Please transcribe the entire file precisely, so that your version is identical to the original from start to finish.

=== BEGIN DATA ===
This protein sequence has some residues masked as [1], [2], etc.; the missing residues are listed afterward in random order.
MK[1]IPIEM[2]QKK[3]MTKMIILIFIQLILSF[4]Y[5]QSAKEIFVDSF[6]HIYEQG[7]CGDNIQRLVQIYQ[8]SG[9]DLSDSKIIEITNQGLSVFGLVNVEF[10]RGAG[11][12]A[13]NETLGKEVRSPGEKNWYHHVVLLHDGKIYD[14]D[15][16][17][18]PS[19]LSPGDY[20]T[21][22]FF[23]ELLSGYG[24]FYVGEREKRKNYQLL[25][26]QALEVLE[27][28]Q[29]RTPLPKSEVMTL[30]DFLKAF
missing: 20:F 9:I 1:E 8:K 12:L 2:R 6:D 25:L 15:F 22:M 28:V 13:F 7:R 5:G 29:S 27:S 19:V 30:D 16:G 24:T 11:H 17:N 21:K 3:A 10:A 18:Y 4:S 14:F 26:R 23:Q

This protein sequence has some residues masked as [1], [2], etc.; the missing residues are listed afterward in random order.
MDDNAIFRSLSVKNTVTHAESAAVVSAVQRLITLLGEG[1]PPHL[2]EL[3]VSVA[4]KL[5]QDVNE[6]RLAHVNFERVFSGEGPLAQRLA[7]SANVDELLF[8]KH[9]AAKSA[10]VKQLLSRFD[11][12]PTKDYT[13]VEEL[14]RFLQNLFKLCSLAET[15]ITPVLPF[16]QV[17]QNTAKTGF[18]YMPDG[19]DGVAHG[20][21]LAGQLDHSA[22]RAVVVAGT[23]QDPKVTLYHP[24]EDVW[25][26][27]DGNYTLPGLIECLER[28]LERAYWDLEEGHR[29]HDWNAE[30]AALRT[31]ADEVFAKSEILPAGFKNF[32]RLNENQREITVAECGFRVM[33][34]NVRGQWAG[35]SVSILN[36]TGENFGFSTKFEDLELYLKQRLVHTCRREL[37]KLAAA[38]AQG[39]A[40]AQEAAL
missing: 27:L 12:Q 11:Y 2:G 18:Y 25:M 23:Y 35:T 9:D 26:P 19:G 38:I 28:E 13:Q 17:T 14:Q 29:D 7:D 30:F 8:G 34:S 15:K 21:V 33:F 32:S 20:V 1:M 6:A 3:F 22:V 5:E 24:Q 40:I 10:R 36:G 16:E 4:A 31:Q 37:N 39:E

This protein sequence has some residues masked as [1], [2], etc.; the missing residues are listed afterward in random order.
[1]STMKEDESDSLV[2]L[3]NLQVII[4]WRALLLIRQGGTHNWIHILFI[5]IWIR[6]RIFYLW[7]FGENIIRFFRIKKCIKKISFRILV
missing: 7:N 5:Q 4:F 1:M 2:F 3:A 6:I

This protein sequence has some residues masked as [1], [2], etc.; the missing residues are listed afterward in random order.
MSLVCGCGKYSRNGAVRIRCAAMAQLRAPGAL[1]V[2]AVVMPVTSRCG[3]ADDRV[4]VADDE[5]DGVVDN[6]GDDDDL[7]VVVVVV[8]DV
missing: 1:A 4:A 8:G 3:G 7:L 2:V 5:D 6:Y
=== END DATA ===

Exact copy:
This protein sequence has some residues masked as [1], [2], etc.; the missing residues are listed afterward in random order.
MK[1]IPIEM[2]QKK[3]MTKMIILIFIQLILSF[4]Y[5]QSAKEIFVDSF[6]HIYEQG[7]CGDNIQRLVQIYQ[8]SG[9]DLSDSKIIEITNQGLSVFGLVNVEF[10]RGAG[11][12]A[13]NETLGKEVRSPGEKNWYHHVVLLHDGKIYD[14]D[15][16][17][18]PS[19]LSPGDY[20]T[21][22]FF[23]ELLSGYG[24]FYVGEREKRKNYQLL[25][26]QALEVLE[27][28]Q[29]RTPLPKSEVMTL[30]DFLKAF
missing: 20:F 9:I 1:E 8:K 12:L 2:R 6:D 25:L 15:F 22:M 28:V 13:F 7:R 5:G 29:S 27:S 19:V 30:D 16:G 24:T 11:H 17:N 21:K 3:A 10:A 18:Y 4:S 14:F 26:R 23:Q

This protein sequence has some residues masked as [1], [2], etc.; the missing residues are listed afterward in random order.
MDDNAIFRSLSVKNTVTHAESAAVVSAVQRLITLLGEG[1]PPHL[2]EL[3]VSVA[4]KL[5]QDVNE[6]RLAHVNFERVFSGEGPLAQRLA[7]SANVDELLF[8]KH[9]AAKSA[10]VKQLLSRFD[11][12]PTKDYT[13]VEEL[14]RFLQNLFKLCSLAET[15]ITPVLPF[16]QV[17]QNTAKTGF[18]YMPDG[19]DGVAHG[20][21]LAGQLDHSA[22]RAVVVAGT[23]QDPKVTLYHP[24]EDVW[25][26][27]DGNYTLPGLIECLER[28]LERAYWDLEEGHR[29]HDWNAE[30]AALRT[31]ADEVFAKSEILPAGFKNF[32]RLNENQREITVAECGFRVM[33][34]NVRGQWAG[35]SVSILN[36]TGENFGFSTKFEDLELYLKQRLVHTCRREL[37]KLAAA[38]AQG[39]A[40]AQEAAL
missing: 27:L 12:Q 11:Y 2:G 18:Y 25:M 23:Y 35:T 9:D 26:P 19:G 38:I 28:E 13:Q 17:T 14:Q 29:D 7:D 30:F 8:G 34:S 15:K 21:V 33:F 32:S 20:V 1:M 6:A 3:F 22:V 5:E 24:Q 40:I 10:R 36:G 16:E 4:A 31:Q 37:N 39:E

This protein sequence has some residues masked as [1], [2], etc.; the missing residues are listed afterward in random order.
[1]STMKEDESDSLV[2]L[3]NLQVII[4]WRALLLIRQGGTHNWIHILFI[5]IWIR[6]RIFYLW[7]FGENIIRFFRIKKCIKKISFRILV
missing: 7:N 5:Q 4:F 1:M 2:F 3:A 6:I

This protein sequence has some residues masked as [1], [2], etc.; the missing residues are listed afterward in random order.
MSLVCGCGKYSRNGAVRIRCAAMAQLRAPGAL[1]V[2]AVVMPVTSRCG[3]ADDRV[4]VADDE[5]DGVVDN[6]GDDDDL[7]VVVVVV[8]DV
missing: 1:A 4:A 8:G 3:G 7:L 2:V 5:D 6:Y